A passive sampler for determining the time-weighted average total ammonia (i.e. molecular ammonia and the ammonium cation) concentration (C TWA) in freshwaters, which incorporated a polymer inclusion membrane (PIM) as a semi-permeable barrier separating the aqueous source solution from the receiving solution (i.e. 0.8 mol L(-1) HCl), was developed for the first time. The PIM was composed of dinonylnaphthalene sulfonic acid (DNNS) as a carrier, poly (vinyl chloride) (PVC) as a base polymer and 1-tetradecanol as a modifier. Its optimal composition was found to be 35 wt% commercial DNNS, 55 wt% PVC and 10 wt% 1-tetradecanol. The effect of environmental variables such as the water matrix, pH and temperature were also studied using synthetic freshwaters. The passive sampler was calibrated under laboratory conditions using synthetic freshwaters and exhibited a linear response within the concentration range 0.59-2.8 mg L(-1) NH4(+) (0.46-2.1 mg N L(-1)) at 20 °C. The performance of the sampler was further investigated under field conditions over 7 days. A strong correlation between spot sampling and passive sampling was achieved, thus providing a proof-of-concept for the passive sampler for reliably measuring the C(TWA) of total ammonia in freshwaters, which can be used as an indicator in tracking sources of faecal contamination in stormwater drains.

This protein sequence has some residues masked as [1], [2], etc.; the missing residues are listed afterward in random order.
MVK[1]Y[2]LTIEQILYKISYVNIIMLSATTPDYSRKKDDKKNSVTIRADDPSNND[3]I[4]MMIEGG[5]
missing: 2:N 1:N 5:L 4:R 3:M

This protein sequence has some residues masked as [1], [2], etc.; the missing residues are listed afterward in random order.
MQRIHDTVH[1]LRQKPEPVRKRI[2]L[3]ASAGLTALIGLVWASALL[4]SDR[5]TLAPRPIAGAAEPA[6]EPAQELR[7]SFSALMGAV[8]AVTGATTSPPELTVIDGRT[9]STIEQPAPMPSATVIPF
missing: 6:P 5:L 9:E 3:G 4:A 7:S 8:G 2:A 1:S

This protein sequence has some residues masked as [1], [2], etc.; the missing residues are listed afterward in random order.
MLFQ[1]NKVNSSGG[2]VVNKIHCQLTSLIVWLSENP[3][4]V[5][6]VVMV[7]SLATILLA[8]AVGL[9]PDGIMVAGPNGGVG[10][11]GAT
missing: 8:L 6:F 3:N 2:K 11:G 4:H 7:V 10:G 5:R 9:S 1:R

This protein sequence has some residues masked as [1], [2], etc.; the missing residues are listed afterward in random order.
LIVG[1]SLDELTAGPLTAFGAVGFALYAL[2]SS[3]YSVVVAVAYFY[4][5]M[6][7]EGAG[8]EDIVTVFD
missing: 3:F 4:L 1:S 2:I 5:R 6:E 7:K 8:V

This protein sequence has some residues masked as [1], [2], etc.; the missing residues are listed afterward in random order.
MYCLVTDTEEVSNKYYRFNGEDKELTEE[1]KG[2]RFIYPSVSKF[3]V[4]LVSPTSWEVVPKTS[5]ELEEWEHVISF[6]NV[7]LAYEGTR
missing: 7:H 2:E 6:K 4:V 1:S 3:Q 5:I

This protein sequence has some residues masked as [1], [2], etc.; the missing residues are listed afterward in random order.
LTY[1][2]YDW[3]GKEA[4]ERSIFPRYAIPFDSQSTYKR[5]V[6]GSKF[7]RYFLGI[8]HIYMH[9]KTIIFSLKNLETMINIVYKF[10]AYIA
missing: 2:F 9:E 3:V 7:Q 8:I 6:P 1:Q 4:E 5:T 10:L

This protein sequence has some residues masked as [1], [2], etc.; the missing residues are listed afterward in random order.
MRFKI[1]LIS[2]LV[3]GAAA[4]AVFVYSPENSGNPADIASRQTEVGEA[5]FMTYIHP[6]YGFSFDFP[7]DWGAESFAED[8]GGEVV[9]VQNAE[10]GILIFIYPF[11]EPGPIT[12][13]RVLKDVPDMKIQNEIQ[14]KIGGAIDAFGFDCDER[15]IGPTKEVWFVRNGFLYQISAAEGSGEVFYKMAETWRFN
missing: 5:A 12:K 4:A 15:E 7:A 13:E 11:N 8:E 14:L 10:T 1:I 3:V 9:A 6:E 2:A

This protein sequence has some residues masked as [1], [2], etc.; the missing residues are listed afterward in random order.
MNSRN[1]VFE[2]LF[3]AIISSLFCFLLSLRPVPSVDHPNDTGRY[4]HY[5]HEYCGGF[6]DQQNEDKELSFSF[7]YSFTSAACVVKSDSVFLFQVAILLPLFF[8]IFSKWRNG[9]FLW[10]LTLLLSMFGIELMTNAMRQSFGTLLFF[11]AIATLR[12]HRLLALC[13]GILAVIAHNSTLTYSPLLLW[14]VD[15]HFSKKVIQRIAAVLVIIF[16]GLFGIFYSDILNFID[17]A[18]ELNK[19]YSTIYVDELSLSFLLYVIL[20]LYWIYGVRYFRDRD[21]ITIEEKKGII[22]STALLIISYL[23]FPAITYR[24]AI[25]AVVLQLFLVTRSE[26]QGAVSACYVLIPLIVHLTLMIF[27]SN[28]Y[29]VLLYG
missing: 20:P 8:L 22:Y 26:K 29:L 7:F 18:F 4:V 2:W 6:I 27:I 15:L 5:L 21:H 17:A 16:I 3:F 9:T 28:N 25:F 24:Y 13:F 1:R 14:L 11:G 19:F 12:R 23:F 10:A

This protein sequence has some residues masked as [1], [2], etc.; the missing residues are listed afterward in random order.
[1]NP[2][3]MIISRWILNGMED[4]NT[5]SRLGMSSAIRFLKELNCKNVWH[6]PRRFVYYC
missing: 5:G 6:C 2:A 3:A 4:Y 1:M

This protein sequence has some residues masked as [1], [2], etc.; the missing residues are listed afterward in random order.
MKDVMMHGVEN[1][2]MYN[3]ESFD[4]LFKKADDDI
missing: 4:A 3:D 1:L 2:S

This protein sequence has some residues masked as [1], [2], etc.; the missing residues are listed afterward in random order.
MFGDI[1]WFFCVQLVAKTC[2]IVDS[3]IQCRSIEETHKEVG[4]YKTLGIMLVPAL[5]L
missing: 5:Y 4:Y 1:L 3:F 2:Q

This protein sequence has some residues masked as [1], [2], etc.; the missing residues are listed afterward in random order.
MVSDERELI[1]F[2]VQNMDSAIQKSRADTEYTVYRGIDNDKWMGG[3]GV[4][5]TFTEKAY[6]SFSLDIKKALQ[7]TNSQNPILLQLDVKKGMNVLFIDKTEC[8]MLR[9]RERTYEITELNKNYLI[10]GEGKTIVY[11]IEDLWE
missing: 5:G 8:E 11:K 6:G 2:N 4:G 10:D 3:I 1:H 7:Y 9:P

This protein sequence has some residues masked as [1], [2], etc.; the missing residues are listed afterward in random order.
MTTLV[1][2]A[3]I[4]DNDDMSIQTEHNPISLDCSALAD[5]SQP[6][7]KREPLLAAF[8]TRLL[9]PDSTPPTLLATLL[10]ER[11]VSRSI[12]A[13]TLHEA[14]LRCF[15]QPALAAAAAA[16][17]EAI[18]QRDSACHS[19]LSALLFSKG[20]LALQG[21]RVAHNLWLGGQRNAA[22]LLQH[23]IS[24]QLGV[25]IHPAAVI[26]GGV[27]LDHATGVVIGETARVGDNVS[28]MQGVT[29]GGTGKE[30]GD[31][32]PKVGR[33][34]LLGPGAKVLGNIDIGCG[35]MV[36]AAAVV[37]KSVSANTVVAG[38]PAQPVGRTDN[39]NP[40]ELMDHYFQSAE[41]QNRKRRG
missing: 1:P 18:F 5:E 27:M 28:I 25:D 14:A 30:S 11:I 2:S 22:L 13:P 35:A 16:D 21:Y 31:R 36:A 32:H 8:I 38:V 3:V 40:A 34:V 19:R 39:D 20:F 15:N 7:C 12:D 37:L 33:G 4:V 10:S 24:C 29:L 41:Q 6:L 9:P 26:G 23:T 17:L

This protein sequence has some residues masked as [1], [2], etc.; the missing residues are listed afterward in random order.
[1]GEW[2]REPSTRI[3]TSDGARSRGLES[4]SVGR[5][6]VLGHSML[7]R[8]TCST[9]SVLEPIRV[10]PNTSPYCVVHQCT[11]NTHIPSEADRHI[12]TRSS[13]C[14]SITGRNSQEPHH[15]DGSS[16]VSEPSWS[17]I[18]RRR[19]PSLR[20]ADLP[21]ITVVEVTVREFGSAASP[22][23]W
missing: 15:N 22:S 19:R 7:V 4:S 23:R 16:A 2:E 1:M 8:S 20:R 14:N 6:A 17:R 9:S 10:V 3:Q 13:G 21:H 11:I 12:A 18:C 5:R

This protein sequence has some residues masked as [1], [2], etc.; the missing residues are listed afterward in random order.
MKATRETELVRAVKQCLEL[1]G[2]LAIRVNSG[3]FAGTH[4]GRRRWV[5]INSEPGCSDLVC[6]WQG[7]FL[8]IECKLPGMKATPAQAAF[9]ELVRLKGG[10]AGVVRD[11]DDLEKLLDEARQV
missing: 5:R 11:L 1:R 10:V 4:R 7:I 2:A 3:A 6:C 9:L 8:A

2. Building Inclusion

    NARCIS (Netherlands)

    Jeanet Kullberg; Isik Kulu-Glasgow

    2009-01-01

    The social inclusion of immigrants and ethnic minorities is a central issue in many European countries. Governments face challenges in ensuring housing for immigrants, delivering public services, promoting neighbourhood coexistence and addressing residential segregation. The Building Inclusion proje

  3. Biosensors for Real-Time Monitoring of Radiation-Induced Biologic Effects in Space

    Science.gov (United States)

    Baker, James R., Jr.; Balogh, Lajos; Majoros, Istvan; Keszler, Balazs; Myc, Andrzej; Kukowska-Latallo, Jolanta; Norris, Theodore; delaIglesia, Felix; Beeson, Nicholas W. (Compiler)

    2002-01-01